Wednesday, April 9, 2014

     

The Blessing of Community                                  

 

Luke 22:54-62              
 
This past week, SFTS Welcome - a student group working for the inclusion of all people in the life of the church and the world - hosted a conversation with Rev. Dr. Jane Spahr and Rev. Ray Bagnuolo from the ministry That All May Freely Serve. Janie and Ray are good friends of mine; we have traveled many miles together; and we have heard each other speak often. But as Janie and Ray spoke in conversation with students, I heard something from them, as if for the first time. At several points they said something like this to us: "Don't let yourself get isolated, particularly when things get tough. Don't try and do this on your own. Find your community." And what followed was a conversation about finding and living in pastoral, prophetic community. 

 

As we stand on the threshold of Holy Week, and as those words echo within me, I see this, as if for the first time: In the Holy Week narrative, when folks are isolated and alone, things seem to go most badly awry - folks seem to suffer the deepest pain. In the scripture for today, when Peter is on his own and feels like his back is against the wall, he denies Christ. Judas, separated from the other Eleven, loses himself in betrayal. In Gethsemane, Jesus experiences the deep agony of isolation, and on the cross he cries out that he is forsaken. And the Eleven - and nearly everyone else - flee and scatter into the darkness in their deepest fear and pain.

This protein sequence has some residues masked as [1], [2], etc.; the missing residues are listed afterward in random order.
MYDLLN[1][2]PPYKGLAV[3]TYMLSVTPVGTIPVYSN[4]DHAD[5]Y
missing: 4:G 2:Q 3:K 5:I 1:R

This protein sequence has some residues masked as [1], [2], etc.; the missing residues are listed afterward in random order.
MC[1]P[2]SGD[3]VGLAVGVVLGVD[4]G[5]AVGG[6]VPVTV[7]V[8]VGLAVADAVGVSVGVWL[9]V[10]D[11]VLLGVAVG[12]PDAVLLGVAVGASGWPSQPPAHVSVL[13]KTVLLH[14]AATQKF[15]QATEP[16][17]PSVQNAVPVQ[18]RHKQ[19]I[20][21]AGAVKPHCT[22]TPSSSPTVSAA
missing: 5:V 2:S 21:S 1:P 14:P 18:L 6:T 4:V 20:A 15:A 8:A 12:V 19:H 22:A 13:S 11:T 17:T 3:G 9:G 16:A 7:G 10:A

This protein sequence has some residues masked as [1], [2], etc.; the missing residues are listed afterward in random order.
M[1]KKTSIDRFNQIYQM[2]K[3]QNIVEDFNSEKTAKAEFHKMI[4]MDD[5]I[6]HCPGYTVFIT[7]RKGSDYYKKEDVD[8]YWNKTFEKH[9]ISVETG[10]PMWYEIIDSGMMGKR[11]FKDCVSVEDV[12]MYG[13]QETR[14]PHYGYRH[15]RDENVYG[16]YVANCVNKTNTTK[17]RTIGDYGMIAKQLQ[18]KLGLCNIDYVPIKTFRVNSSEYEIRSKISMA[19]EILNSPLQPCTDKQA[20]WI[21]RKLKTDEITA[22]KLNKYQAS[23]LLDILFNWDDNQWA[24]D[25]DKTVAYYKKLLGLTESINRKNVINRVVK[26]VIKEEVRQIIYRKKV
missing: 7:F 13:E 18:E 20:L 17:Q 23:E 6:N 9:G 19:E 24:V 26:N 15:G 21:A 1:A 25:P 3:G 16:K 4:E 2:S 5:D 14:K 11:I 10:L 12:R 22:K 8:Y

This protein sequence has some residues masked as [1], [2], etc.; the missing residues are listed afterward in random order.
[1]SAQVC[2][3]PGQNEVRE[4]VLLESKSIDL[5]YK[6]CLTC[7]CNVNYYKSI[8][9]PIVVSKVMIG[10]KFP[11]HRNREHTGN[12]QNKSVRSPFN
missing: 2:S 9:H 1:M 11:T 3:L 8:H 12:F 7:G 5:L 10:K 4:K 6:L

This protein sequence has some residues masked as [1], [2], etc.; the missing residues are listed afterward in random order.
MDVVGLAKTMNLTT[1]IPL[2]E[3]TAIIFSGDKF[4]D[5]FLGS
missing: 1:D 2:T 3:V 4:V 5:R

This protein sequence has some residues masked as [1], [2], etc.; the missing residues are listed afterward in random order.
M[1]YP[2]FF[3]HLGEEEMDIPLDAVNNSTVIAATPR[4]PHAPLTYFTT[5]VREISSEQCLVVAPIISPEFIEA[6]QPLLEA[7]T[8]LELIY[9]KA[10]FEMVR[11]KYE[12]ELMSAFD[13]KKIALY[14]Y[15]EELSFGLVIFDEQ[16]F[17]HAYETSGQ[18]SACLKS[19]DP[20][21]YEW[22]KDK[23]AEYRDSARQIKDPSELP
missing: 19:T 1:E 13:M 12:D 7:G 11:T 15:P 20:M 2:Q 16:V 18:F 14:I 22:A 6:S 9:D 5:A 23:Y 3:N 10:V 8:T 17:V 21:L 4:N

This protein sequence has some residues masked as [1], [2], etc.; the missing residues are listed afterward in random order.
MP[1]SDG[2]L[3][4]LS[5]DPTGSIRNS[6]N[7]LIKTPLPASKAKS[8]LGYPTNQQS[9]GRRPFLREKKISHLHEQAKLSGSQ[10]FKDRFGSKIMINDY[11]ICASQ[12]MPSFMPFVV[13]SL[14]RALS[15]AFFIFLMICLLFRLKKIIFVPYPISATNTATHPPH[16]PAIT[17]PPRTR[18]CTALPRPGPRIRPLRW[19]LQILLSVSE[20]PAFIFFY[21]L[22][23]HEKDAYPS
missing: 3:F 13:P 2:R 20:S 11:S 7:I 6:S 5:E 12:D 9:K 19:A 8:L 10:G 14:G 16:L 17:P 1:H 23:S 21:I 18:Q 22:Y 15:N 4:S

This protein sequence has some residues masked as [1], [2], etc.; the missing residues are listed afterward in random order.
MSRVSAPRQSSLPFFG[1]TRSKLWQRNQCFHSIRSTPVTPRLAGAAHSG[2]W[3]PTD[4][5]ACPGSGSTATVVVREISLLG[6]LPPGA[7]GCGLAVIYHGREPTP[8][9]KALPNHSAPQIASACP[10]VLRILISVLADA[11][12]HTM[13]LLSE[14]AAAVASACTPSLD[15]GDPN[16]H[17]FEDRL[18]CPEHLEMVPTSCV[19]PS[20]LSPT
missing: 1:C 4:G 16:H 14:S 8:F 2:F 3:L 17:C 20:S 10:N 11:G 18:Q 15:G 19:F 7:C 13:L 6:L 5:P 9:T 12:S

By contrast, the fleeting glimpses of hope in Holy Week come in community. There is the community of the last supper. In the gospel of John, there is the shared experience of footwashing. In the synoptic gospels, there is shared bread, a shared cup, and a shared call to serve. Even in the flight from the cross, there is the huddled community of the women who stay (joined, in the Gospel of John, by the beloved disciple) - they are there at the cross, then dressing the body, then first back at the tomb. And after crucifixion, the followers of Jesus seem to stumble back to find each other - perhaps because it is all they know to do.

 

As we enter this Holy Week narrative ourselves - together - here are a few questions:

 

Where are you feeling isolated right now?

 

Where do you most need community?

 

What has been one moment of deep community that you have experienced, and what was that experience like for you?

 

As we move into Holy Week, may we experience and create the blessing of community. May we experience the community of the Christ. May we keep eyes open for hands that need holding, and may we reach out our hand in comfort and in hope.

          

Rev. Scott Clark    

SFTS Chaplain and Associate Dean of Student Life